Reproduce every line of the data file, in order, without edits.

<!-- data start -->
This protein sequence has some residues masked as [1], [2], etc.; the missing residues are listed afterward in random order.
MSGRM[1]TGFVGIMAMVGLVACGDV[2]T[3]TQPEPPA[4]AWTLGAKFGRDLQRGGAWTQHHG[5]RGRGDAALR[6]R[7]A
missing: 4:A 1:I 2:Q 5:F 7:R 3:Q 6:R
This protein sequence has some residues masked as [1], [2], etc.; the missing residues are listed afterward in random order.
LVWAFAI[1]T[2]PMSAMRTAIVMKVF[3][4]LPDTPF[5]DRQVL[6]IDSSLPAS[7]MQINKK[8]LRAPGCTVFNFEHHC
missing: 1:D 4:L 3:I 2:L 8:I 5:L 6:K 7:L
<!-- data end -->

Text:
This protein sequence has some residues masked as [1], [2], etc.; the missing residues are listed afterward in random order.
MSGRM[1]TGFVGIMAMVGLVACGDV[2]T[3]TQPEPPA[4]AWTLGAKFGRDLQRGGAWTQHHG[5]RGRGDAALR[6]R[7]A
missing: 4:A 1:I 2:Q 5:F 7:R 3:Q 6:R
This protein sequence has some residues masked as [1], [2], etc.; the missing residues are listed afterward in random order.
LVWAFAI[1]T[2]PMSAMRTAIVMKVF[3][4]LPDTPF[5]DRQVL[6]IDSSLPAS[7]MQINKK[8]LRAPGCTVFNFEHHC
missing: 1:D 4:L 3:I 2:L 8:I 5:L 6:K 7:L